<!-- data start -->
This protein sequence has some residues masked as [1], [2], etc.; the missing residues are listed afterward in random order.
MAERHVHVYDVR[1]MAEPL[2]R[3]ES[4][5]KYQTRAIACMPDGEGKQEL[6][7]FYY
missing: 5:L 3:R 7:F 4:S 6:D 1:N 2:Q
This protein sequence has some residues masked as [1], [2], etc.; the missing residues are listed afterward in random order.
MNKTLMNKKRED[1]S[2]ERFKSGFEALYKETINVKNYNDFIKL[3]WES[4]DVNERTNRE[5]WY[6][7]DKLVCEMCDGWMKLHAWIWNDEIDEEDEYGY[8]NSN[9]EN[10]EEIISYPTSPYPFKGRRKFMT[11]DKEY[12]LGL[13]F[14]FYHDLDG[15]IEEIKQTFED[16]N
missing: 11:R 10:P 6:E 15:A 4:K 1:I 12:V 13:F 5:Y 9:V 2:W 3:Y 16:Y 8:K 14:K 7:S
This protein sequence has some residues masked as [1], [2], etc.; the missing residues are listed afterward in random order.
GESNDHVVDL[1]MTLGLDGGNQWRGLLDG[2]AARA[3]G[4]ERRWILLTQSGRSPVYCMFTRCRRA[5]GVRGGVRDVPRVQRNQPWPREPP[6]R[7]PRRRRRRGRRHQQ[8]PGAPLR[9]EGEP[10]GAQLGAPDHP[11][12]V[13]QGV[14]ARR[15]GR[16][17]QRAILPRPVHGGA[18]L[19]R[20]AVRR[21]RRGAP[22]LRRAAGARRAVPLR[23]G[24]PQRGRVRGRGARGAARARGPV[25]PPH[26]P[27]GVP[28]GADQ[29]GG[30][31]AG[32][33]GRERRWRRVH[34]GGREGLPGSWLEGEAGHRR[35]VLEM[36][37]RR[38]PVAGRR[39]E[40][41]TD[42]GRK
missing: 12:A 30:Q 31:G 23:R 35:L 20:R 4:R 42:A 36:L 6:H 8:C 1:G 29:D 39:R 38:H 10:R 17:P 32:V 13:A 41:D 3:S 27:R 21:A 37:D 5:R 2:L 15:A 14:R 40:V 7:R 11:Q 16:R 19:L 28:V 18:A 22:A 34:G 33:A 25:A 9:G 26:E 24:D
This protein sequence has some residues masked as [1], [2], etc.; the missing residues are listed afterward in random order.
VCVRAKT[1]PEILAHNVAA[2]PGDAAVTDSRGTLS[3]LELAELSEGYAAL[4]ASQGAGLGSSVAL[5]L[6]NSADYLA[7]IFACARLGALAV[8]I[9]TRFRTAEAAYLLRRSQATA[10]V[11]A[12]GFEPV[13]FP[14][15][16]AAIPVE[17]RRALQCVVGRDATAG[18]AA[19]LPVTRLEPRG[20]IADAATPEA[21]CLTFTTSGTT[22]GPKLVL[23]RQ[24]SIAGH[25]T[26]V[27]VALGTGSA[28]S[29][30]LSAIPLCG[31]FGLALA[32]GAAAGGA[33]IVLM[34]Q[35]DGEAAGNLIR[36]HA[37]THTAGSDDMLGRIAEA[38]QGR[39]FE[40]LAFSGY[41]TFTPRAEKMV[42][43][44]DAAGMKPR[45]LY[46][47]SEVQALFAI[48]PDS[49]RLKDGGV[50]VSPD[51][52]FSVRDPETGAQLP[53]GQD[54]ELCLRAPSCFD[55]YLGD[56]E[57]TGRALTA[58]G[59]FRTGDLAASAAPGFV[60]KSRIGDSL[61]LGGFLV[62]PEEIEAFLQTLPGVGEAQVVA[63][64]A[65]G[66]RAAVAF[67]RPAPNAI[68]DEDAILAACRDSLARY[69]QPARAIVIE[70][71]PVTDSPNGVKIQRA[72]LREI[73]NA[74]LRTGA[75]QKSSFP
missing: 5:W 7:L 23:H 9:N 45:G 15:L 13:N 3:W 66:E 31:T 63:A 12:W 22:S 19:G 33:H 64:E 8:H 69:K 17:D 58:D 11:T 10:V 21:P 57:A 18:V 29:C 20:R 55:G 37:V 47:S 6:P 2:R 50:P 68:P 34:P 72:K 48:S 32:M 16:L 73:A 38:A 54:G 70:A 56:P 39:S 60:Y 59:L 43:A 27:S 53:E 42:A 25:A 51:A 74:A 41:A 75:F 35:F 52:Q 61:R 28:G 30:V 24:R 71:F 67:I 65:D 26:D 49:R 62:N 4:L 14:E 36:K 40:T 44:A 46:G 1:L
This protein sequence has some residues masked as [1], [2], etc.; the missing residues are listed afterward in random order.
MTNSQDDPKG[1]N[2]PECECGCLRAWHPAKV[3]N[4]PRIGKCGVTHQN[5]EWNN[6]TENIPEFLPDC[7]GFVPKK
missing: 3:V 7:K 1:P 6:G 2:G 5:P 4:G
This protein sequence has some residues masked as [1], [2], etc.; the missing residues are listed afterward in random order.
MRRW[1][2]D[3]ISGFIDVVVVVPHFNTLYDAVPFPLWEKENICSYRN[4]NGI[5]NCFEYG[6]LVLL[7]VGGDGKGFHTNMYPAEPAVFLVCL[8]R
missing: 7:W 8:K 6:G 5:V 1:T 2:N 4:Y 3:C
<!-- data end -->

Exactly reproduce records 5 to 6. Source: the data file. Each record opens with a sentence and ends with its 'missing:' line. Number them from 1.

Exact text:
This protein sequence has some residues masked as [1], [2], etc.; the missing residues are listed afterward in random order.
MTNSQDDPKG[1]N[2]PECECGCLRAWHPAKV[3]N[4]PRIGKCGVTHQN[5]EWNN[6]TENIPEFLPDC[7]GFVPKK
missing: 3:V 7:K 1:P 6:G 2:G 5:P 4:G
This protein sequence has some residues masked as [1], [2], etc.; the missing residues are listed afterward in random order.
MRRW[1][2]D[3]ISGFIDVVVVVPHFNTLYDAVPFPLWEKENICSYRN[4]NGI[5]NCFEYG[6]LVLL[7]VGGDGKGFHTNMYPAEPAVFLVCL[8]R
missing: 7:W 8:K 6:G 5:V 1:T 2:N 4:Y 3:C